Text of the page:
The reason why predictions are so worthless is because they’re so easy.
A year ago, after the Saline High School baseball team lost a heartbreaking game, 7-6, to Warren DeLaSalle, it was easy to look at all the underclassmen and predict the Hornets would be back in 2017.
And at 9 a.m. Saturday at Michigan State University, the Hornets will take the field again, looking for that state championship.
I’ve spent the last 12 springs covering Saline and Blissfield baseball. I’ve watched the best teams -- the teams of destiny -- ended to soon, baffled by junkballing, no-name pitchers.
Win or lose, you savor your championship game experience, because you simply can’t count on coming back.
Last year, there were many great moments to savor.
Who can forget Saline leftfielder Ryan Foley’s amazing catch. DeLaSalle had just broken open the game with four runs in the second inning. And the bases were still loaded. That’s when Matt Held stepped up to the plate. According to the official scoring “Held flew out to left-center.” That doesn’t even begin to describe it.
It was a ridiculous catch from a never-say-quit kid. Without that catch, the Hornets are down 7-0. Because of that catch, they were able to climb back in the game. The catch was played all over the internet and even made ESPN SportsCenter.
Foley remembers the catch vividly.
“The dude hit it pretty hard in the gap so I had to get going. I left my feet and dove out and made a pretty good play,” Foley said. “We were down at the time, so it was good. It got our momentum going. We were able to tie it up and take the lead, but unfortunately we didn’t finish.”
The other giant moment was Sean O’Keefe’s massive home run to leftfield in the sixth inning. The Hornets were down 6-4. Zach Owings doubled. O’Keefe stepped up and delivered the first-ever MHSAA championship game over-the-fence homerun at MSU. From the crack of the bat, there was no doubt.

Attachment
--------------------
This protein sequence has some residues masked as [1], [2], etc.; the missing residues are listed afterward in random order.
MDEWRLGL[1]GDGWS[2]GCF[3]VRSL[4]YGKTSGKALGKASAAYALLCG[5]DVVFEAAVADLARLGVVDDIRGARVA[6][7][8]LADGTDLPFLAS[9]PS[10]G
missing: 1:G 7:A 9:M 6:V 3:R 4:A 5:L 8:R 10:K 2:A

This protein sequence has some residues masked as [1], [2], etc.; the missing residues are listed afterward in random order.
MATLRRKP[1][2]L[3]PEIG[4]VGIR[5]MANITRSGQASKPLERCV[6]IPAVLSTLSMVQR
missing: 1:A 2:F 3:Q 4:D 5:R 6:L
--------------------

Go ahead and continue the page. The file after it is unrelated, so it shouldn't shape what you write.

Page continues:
It’s a moment, like Foley’s catch, permanently engraved Saline baseball history.
“That’s a quality pitcher from DeLaSalle. I knew he had good stuff. It was 2-2. He threw me a hanging curveball and I did the only I was told to do: Hang it, bang it. One of the best moments of my life,” O’Keefe said.
The Hornets had their crack at a state title last year. They came up short, but made memories that will last a lifetime. Some of those memories are documented on Youtube, in articles and on social media. But most of those memories are between teammates and coaches on long bus rides, during rain delays or while working on Theisen’s field.
These Hornets did the improbable. They lost a state championship game and found a way to get back there this year. That, in itself, speaks volumes about this team – their skill and determination.
As O’Keefe went on to say about his memorable home run.
“It was one of the best moments of my life, but I would go 0-for-4 Saturday, with 4 Ks, but if we come out on top, that’s all that matters to me,” O’Keefe said.
It’s about winning for your teammates and coaches -- because that’s all that’s left. If that’s your rallying cry, then you can’t really lose.
As individuals, these Hornets have nothing left to prove. They’ve made the circus catches and hit the jaw-dropping home runs. They've signed the letters of intent to play college ball.
All that's left is playing for each other.